The Land Reform (Scotland) Act 2016 (2016 Act) contained a host of reforms relating to agricultural holdings. Whilst the Act was given Royal Assent on 22 April 2016, a number of the reforms have not yet been brought into force.
We have summarised below the reforms that have been introduced to date, as well as the reforms that we can expect to come into force over the next year.
We understand that the Scottish Government had hoped to complete the task of implementing the agricultural holdings provisions contained in the 2016 Act by November 2018. However, given the amount of work still left to do in terms of drafting secondary legislation, it seems likely that the timeframe for completion will slip into 2019.
What reforms are in force?
Tenant Farming Commissioner – Dr Bob McIntosh, the Tenant Farming Commissioner, took up his role on 1 April 2017. The Commissioner's functions, which are set out in the 2016 Act, include preparing and promoting codes of practice for landlords and tenants, investigating breaches of codes of practice, updating the Schedule 5 list of tenant’s improvements and carrying out a review of agents acting on behalf of landlords and agents.
Assignation and Succession – reforms to the process of assignation and succession of tenancies came into force on 23 December 2016. The most significant changes relate to secure tenancies (widening the classes of persons who can be eligible assignees/successors and restricting the landlord’s grounds of succession), however Limited Duration Tenancies (LDTs) are also affected by the reforms.
Irritancy for Non-Payment of Rent – reforms to the irritancy process for LDTs and Short Limited Duration Tenancies came into force on 23 December 2016. These tenancies can now only be irritated on grounds of non-payment of rent where the landlord has given the tenant a written demand requiring rent to be paid before the expiry of a two-month period and that demand is not complied with (giving the tenant a two-month buffer).
Diversification – reforms streamlining the process of diversification for secure tenancies and LDTs came into force on 23 December 2016.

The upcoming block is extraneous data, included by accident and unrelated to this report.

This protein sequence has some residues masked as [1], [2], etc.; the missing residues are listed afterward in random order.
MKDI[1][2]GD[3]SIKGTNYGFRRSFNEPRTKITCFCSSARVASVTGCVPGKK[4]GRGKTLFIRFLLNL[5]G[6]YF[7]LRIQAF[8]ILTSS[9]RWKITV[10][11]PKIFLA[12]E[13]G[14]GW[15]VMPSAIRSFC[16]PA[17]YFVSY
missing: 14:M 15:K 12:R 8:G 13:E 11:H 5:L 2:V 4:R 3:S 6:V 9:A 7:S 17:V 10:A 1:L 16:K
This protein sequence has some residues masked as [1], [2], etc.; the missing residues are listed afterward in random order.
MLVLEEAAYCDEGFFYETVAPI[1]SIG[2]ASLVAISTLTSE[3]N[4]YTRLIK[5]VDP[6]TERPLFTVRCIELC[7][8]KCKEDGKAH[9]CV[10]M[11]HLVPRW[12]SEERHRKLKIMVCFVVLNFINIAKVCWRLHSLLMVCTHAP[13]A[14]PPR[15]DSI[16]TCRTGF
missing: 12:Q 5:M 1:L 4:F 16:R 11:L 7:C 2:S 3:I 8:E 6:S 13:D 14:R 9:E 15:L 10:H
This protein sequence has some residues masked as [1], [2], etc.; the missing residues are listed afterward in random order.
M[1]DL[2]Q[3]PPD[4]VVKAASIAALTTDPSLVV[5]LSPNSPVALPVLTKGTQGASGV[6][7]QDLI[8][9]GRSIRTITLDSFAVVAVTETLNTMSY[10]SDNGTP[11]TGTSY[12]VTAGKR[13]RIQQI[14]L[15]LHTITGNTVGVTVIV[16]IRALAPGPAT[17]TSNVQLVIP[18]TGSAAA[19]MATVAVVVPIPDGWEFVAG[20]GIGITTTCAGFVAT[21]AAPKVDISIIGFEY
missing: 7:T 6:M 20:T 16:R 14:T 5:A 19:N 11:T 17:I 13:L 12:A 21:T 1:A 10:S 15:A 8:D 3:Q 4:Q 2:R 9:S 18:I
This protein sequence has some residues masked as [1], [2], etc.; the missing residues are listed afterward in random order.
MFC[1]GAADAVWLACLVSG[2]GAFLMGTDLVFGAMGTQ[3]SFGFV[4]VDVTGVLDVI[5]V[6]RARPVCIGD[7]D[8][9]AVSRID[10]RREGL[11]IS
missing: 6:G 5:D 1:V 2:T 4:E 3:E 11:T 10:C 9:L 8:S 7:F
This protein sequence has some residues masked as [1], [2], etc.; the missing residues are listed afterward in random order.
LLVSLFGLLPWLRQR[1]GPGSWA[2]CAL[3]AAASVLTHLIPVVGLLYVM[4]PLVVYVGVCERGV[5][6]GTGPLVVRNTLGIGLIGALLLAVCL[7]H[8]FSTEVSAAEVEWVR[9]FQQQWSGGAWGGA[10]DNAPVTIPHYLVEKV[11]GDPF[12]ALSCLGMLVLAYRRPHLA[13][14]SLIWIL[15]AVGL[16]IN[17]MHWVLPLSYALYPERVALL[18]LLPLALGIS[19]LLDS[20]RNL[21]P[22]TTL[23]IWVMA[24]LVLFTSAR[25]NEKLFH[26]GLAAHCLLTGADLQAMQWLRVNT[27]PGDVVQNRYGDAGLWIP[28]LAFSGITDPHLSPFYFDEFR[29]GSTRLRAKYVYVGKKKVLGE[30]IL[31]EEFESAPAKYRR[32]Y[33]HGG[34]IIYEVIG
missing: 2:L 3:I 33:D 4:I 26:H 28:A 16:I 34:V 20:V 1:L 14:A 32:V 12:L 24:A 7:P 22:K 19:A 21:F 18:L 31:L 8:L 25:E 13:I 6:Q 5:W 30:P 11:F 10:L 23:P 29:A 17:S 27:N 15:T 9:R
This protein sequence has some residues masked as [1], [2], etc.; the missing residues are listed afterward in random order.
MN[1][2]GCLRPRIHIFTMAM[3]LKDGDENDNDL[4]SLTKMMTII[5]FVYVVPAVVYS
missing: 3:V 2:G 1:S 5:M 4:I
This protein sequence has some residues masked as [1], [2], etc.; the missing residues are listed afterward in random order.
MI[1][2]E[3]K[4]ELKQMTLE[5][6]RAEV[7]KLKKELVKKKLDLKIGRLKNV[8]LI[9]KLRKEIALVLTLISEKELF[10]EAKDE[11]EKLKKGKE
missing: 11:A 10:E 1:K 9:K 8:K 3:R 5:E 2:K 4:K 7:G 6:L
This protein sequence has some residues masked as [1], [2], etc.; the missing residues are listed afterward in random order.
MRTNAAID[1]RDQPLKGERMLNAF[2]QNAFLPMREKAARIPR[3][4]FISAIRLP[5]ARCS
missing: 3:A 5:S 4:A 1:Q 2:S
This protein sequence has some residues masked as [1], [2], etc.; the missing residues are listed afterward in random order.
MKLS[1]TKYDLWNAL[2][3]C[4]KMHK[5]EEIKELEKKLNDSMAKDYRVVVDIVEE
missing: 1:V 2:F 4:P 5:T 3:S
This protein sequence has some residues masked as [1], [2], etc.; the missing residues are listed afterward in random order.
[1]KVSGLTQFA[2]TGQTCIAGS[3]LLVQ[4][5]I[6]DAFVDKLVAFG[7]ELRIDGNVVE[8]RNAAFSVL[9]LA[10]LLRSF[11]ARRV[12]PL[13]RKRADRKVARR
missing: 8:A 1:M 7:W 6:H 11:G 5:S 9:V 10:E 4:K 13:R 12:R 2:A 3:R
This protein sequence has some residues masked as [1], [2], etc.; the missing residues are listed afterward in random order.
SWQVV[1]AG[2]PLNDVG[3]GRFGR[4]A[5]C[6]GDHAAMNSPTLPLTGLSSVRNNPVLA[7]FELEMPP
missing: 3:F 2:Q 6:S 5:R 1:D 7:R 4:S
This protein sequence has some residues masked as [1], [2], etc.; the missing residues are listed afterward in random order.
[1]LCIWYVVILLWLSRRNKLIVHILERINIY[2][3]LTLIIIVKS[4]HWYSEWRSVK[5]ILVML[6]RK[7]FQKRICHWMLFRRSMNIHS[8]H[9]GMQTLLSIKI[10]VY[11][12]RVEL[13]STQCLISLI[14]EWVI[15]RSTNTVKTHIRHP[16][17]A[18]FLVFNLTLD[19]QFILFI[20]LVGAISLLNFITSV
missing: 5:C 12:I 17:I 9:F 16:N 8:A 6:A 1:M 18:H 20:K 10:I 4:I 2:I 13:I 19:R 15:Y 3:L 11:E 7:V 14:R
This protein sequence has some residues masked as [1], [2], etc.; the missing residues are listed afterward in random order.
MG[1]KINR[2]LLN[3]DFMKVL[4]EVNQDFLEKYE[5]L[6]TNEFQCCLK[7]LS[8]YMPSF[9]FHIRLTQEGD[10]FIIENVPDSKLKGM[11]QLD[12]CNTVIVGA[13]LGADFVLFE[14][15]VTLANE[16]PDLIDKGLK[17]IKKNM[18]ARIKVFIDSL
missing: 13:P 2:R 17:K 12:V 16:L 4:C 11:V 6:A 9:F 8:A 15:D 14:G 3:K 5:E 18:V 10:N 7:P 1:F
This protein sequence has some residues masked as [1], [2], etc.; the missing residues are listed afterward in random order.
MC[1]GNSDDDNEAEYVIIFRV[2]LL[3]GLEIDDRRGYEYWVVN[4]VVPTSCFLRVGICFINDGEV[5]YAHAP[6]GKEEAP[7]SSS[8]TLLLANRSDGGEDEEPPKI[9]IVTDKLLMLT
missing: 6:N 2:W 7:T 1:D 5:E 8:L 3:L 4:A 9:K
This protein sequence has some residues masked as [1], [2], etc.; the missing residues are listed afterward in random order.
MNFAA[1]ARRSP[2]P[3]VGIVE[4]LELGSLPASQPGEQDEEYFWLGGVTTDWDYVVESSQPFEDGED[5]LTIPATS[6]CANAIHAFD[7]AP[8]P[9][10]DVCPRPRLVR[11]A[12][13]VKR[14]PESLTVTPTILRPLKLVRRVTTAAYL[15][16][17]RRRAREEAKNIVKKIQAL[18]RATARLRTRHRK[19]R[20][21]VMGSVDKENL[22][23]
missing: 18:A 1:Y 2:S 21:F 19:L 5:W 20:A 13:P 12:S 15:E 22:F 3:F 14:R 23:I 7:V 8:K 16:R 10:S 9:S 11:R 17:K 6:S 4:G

Landlord’s Improvements – a new process was introduced on 23 December 2016 for landlords proposing to carry out improvements to their holdings. The statutory notice procedure must be followed otherwise the proposed improvement cannot be rentalised by the landlord.
Amnesty for Tenant’s Improvements – a three-year amnesty on tenant’s improvements commenced began on 13 June 2017. The amnesty is an opportunity for tenants to formalise any past improvements that are not eligible for compensation at termination of the tenancy because the statutory requirements were not complied with at the time that the improvement was carried out.
Please note that there are savings provisions that apply during the transitional reform period. If you have any queries about whether the reforms apply in specific circumstances, please get in touch with the Land and Rural Business Team.
What reforms are not in force?
The reforms below were contained in the 2016 Act but have not yet been brought into force. We have given an indication of the timeframe for each provision coming into force based on reports from stakeholders in the industry (but these timeframes are only indicative and may change).
MLDTs – a new fixed term tenancy, known as the Modern Limited Duration Tenancy (MLDT), will be introduced. MLDTs will replace LDTs for new tenancies (though existing LDTs will continue). MLDTs will have a minimum period of 10 years, and are expected to be introduced by the end of this year.
Repairing Tenancies – a new “full repairing” tenancy is to be introduced with a minimum 35-year duration. During the initial “repairing period”, the tenant will be responsible for the provision of fixed equipment (as well as all maintenance, repair and renewal). This tenancy is expected to be introduced in 2018.
Changes to pre-emptive right to buy – secure tenants currently have a pre-emptive right to buy if they register an interest in the Register of Community Interests in Land. The process is to be reformed and secure tenants will no longer be required to register an interest – they will hold the pre-emptive right automatically. These changes are expected to come into force by the end of this year.
Relinquishment and Assignation – a new measure will be introduced that will allow secure tenants to relinquish their tenancy to the landlord in exchange for compensation based on the capital value of the holding. If the landlord does not accept the tenant’s offer to relinquish, the tenant can assign the tenancy to a “new entrant” or an “individual wishing to progress in farming”. These provisions are is expected to come into force in 2018.
Forced sale of holding – a new measure will be introduced which allows a tenant to make an application to the Land Court for an order forcing the landlord to sell the holding. The tenant can only make such an application where the landlord has failed to comply with a Land Court order requiring the landlord to remedy a material breach of the landlord's obligations. These provisions are expected to come into force in 2018.
Rent review – A new system of rent review is to be introduced based on a “fair rent”, taking account of the productive capacity of the holding. The new methodology is currently being “tested” by contractors appointed by the Scottish Government (Savills, Watson Bell Consultants and Hamish Lean of Shepherd & Wedderburn). The new system is expected to come into force in November 2018 at the earliest.
If you have any questions, please get in touch with Kate McLeish or your usual Brodies contact.